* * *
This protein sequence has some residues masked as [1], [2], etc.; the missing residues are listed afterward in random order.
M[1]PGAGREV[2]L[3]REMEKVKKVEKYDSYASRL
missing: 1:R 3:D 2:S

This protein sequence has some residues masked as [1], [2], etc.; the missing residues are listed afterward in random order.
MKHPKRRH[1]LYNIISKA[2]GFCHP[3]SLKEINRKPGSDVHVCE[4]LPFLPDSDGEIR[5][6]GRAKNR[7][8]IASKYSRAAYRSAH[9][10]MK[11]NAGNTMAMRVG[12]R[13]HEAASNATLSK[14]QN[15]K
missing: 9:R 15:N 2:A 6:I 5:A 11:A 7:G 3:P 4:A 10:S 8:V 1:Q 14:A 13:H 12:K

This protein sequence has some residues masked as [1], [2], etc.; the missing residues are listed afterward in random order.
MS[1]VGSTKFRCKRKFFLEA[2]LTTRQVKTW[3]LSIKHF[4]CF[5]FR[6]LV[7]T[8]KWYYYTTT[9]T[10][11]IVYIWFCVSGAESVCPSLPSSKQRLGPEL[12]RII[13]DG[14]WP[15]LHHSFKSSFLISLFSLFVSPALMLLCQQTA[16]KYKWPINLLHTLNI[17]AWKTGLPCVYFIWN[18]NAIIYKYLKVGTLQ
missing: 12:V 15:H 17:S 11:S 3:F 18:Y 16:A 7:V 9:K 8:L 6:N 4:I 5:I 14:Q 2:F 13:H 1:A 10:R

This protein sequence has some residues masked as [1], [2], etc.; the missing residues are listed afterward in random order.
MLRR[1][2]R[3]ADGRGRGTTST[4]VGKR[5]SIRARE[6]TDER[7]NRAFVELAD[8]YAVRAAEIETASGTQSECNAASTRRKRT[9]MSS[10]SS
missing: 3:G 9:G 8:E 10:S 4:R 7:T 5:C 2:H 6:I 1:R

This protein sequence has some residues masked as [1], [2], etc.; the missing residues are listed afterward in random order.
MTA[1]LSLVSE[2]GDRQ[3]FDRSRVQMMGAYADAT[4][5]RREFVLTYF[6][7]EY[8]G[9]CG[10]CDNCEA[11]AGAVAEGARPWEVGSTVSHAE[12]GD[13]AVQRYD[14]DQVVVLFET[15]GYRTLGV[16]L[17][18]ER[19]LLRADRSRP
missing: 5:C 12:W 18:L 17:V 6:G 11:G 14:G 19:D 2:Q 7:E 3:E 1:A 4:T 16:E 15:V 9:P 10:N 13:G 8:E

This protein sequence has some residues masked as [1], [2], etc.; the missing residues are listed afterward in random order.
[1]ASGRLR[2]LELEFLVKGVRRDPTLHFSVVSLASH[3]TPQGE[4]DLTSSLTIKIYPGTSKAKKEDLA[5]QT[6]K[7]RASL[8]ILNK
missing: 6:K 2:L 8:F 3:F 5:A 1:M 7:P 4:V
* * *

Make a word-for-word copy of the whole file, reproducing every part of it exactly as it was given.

This protein sequence has some residues masked as [1], [2], etc.; the missing residues are listed afterward in random order.
M[1]PGAGREV[2]L[3]REMEKVKKVEKYDSYASRL
missing: 1:R 3:D 2:S

This protein sequence has some residues masked as [1], [2], etc.; the missing residues are listed afterward in random order.
MKHPKRRH[1]LYNIISKA[2]GFCHP[3]SLKEINRKPGSDVHVCE[4]LPFLPDSDGEIR[5][6]GRAKNR[7][8]IASKYSRAAYRSAH[9][10]MK[11]NAGNTMAMRVG[12]R[13]HEAASNATLSK[14]QN[15]K
missing: 9:R 15:N 2:A 6:I 5:A 11:A 7:G 3:P 4:A 10:S 8:V 1:Q 14:A 13:H 12:K

This protein sequence has some residues masked as [1], [2], etc.; the missing residues are listed afterward in random order.
MS[1]VGSTKFRCKRKFFLEA[2]LTTRQVKTW[3]LSIKHF[4]CF[5]FR[6]LV[7]T[8]KWYYYTTT[9]T[10][11]IVYIWFCVSGAESVCPSLPSSKQRLGPEL[12]RII[13]DG[14]WP[15]LHHSFKSSFLISLFSLFVSPALMLLCQQTA[16]KYKWPINLLHTLNI[17]AWKTGLPCVYFIWN[18]NAIIYKYLKVGTLQ
missing: 12:V 15:H 17:S 11:S 3:F 18:Y 16:A 7:V 9:K 8:L 6:N 4:I 5:I 14:Q 2:F 13:H 1:A 10:R

This protein sequence has some residues masked as [1], [2], etc.; the missing residues are listed afterward in random order.
MLRR[1][2]R[3]ADGRGRGTTST[4]VGKR[5]SIRARE[6]TDER[7]NRAFVELAD[8]YAVRAAEIETASGTQSECNAASTRRKRT[9]MSS[10]SS
missing: 3:G 9:G 8:E 10:S 4:R 7:T 5:C 2:H 6:I 1:R

This protein sequence has some residues masked as [1], [2], etc.; the missing residues are listed afterward in random order.
MTA[1]LSLVSE[2]GDRQ[3]FDRSRVQMMGAYADAT[4][5]RREFVLTYF[6][7]EY[8]G[9]CG[10]CDNCEA[11]AGAVAEGARPWEVGSTVSHAE[12]GD[13]AVQRYD[14]DQVVVLFET[15]GYRTLGV[16]L[17][18]ER[19]LLRADRSRP
missing: 5:C 12:W 18:L 17:V 6:G 11:G 14:G 19:D 2:Q 7:E 3:E 1:A 4:T 16:E 15:V 9:P 10:N 13:G 8:E

This protein sequence has some residues masked as [1], [2], etc.; the missing residues are listed afterward in random order.
[1]ASGRLR[2]LELEFLVKGVRRDPTLHFSVVSLASH[3]TPQGE[4]DLTSSLTIKIYPGTSKAKKEDLA[5]QT[6]K[7]RASL[8]ILNK
missing: 6:K 2:L 8:F 3:F 5:A 1:M 7:P 4:V